Amber: It makes me giddy and nervous. Taking photos of what will likely be the most romantic moment of someone’s life while they have no idea it’s about to happen is so exciting. And remember how I’m shamelessly nosey? Seeing someone get proposed to up close is the best. After the big question, I have no qualms about snapping away, the couple generally doesn’t even notice I’m there. Then, I try to back off to give them a moment. I have never shot a proposal without getting teary eyed. This photographer is sappy!

Rebecca: You shoot a lot of same-sex marriages. Tell me more about that.

Amber: Since my wedding photography career really got started right around the same time marriage equality came to New York in summer 2011, I have a lot same-sex couples that invite me to photograph their weddings. It’s funny, sometimes people hire me last minute for a spontaneous elopement, and they’ll give me their names, but I still won’t know what combo of genders I’m going to get until we all meet up on the courthouse steps. “Jessica and Vanessa” were pretty clear, but “Jordan and Sam” could be anyone. That’s always fun, and it’s all the same to me. Love is love.

Rebecca: What is the most challenging aspect of being a professional photographer?

Amber: Feeling stuck as an artist. On my worst day, I take a better photo with my iPhone than most people take with their real cameras, but I always want to be better, and sometimes it feels like my skills have plateaued. Pushing through that is really hard, and knowing that there will always be room for improvement can feel overwhelming sometimes. Interestingly, though, that is also the biggest joy of making art: there’s always going to be something to aspire to.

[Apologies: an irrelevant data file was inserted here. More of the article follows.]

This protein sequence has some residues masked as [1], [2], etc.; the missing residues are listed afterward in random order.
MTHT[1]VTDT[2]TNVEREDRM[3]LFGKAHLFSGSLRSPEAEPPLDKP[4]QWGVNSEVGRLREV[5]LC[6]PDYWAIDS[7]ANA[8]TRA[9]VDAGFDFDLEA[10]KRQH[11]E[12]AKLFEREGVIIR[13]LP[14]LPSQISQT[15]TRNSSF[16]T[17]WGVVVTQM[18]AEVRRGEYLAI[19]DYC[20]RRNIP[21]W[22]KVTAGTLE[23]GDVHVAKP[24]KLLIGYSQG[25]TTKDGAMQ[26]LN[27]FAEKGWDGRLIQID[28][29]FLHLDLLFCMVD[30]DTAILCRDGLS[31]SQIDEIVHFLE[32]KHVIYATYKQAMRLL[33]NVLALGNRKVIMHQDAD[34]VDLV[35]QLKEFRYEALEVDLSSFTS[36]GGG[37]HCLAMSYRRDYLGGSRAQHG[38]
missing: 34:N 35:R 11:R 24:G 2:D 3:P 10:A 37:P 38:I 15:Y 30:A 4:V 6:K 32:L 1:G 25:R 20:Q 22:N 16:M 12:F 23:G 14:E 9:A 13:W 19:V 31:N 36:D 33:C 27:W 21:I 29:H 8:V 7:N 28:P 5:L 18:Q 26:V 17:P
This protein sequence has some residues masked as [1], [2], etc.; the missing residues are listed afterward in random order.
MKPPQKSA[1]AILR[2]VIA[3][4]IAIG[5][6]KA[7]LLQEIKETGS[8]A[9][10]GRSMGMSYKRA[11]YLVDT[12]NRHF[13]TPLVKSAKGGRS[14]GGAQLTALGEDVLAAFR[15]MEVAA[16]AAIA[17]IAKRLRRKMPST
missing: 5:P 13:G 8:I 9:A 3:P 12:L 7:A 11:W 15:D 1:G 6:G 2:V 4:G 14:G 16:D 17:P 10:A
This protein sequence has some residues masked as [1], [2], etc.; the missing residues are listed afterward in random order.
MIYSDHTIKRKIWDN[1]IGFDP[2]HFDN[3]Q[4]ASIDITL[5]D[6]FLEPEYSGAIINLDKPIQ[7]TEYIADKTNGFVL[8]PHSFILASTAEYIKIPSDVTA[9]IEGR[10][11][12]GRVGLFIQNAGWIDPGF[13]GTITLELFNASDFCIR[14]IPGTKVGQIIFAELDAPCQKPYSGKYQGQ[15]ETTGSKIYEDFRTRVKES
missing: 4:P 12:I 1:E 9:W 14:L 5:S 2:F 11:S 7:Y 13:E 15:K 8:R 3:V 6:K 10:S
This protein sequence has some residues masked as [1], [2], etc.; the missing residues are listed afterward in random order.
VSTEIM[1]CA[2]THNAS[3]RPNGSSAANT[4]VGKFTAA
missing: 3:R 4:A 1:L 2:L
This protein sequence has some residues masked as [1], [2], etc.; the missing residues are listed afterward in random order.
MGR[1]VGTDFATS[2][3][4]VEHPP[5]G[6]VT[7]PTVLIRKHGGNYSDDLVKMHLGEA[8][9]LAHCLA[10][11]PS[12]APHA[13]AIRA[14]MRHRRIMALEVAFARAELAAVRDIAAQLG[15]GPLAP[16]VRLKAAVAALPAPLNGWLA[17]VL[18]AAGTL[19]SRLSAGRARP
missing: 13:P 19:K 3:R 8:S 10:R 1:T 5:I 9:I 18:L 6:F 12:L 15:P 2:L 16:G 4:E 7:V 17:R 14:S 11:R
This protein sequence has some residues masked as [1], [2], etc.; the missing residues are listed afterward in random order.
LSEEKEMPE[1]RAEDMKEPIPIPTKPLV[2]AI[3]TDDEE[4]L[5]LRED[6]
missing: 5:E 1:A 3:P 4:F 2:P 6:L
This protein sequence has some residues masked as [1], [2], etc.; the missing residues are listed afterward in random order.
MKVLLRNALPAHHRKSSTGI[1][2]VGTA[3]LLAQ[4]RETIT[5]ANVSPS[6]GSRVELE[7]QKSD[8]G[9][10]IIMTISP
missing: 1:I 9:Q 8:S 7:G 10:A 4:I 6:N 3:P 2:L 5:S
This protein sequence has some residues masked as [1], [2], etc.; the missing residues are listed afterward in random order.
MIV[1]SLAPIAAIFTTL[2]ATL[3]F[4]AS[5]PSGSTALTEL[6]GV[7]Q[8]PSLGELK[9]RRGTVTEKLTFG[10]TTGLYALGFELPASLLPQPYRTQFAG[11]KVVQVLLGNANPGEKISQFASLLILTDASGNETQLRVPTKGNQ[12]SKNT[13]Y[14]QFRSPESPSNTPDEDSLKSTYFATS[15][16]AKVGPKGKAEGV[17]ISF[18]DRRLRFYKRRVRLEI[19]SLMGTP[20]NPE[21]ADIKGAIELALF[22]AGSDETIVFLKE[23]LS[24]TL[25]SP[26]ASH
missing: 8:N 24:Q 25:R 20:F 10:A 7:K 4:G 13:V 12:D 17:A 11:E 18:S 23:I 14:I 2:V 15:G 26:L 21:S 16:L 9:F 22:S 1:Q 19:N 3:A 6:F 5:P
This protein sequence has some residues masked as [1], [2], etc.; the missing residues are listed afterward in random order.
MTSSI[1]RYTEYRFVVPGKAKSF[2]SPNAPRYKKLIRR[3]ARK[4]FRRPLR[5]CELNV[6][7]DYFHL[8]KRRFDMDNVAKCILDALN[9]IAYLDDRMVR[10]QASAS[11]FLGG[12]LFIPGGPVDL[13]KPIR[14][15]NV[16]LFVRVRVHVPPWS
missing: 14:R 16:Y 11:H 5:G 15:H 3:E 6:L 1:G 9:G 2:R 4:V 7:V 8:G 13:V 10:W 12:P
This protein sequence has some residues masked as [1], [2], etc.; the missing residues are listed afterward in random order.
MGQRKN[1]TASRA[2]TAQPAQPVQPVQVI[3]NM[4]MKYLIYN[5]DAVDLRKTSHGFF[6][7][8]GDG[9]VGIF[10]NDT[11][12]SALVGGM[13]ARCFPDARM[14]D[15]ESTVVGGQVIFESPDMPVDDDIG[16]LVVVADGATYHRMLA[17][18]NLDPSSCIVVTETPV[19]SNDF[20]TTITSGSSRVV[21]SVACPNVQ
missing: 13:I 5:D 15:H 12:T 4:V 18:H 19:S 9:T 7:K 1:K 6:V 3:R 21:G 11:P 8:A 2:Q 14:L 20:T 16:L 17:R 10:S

Rebecca: What advice do you have for budding photographers who want to turn their passion into profit?

Amber: Take photos all the time. If you want to be a wedding photographer, bring your camera to every party you go to and share the photos with the host soon after. Offer your friends portrait sessions so they can have awesome Facebook profile photos. Find a wedding photographer you admire and second shoot with them for free. If you want to be an editorial photographer and take the kind photos they feature in Martha Stewart, find someone who dreams of being a stylist and create editorial stories to create and photograph together. Call a real estate agency and volunteer your services for listing photos. No matter what, make sure that you have savings, or else do your current job in tandem with photography until you can cross all the way into being a photographer full-time (keep in mind that this transition is really hard and trips a lot of people up). Have a good website that ends in .com, and learn the basics of SEO. Realize you are going to mess up a whole bunch of times, but it doesn’t count as failure unless you give up and quit.

Rebecca: Describe the impression you want to make on the world (through your photography) in five words.

Amber: “She tells the greatest stories.”

Ready to pop the question? Contact The Art Studio NY to create a marriage proposal where the ONLY ANSWER IS YES. Contact: [email protected] or 212.932.8484
All photos in this blog post are by Amber Marlow, 2013. Contact photographer Amber Marlow at